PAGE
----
In a recent decision, the California Court of Appeal held that an unlicensed contractor is not entitled to any compensation or credit for materials or labor supplied to improve property. In White v. Cridlebaugh, the court acknowledged that California’s licensing laws can be used as both a shield and a sword. The licensing laws act as a shield by prohibiting suit by an unlicensed contractor to collect for labor or materials supplied for the improvement of property. The laws act as a sword because California Business and Professions Code section 7031(b) requires that an unlicensed contractor repay an owner for all compensation received for work performed (and materials supplied) without the requisite license.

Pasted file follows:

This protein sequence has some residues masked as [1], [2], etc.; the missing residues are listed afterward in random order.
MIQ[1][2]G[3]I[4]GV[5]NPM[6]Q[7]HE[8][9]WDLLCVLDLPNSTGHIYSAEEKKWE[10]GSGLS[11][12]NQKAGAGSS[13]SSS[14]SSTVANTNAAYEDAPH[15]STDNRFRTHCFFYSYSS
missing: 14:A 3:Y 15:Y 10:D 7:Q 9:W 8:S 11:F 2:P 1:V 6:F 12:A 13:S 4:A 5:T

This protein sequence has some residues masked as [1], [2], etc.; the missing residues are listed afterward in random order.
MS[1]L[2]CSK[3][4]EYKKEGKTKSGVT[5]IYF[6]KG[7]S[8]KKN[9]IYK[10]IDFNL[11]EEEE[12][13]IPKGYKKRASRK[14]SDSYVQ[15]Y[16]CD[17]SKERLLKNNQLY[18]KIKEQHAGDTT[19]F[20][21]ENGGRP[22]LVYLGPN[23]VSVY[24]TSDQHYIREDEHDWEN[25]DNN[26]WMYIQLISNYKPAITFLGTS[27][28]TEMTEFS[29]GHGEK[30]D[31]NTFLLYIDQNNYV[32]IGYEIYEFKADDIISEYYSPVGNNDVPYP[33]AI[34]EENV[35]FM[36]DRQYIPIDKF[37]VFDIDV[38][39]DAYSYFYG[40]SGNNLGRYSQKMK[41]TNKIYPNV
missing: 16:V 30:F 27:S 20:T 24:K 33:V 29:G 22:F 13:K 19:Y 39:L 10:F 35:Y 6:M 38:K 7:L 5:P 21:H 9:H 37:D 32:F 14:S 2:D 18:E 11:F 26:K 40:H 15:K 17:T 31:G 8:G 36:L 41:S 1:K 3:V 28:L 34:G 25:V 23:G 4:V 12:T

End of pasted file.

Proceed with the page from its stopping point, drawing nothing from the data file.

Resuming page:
The Cridlebaugh court concluded that the legislature’s use of the word “all” in Section 7031(b) precluded an unlicensed contractor from asserting any offset or credit for work performed or materials supplied, regardless of the circumstances. The court reasoned that any other conclusion would dilute the deterrent effect of California’s licensing laws.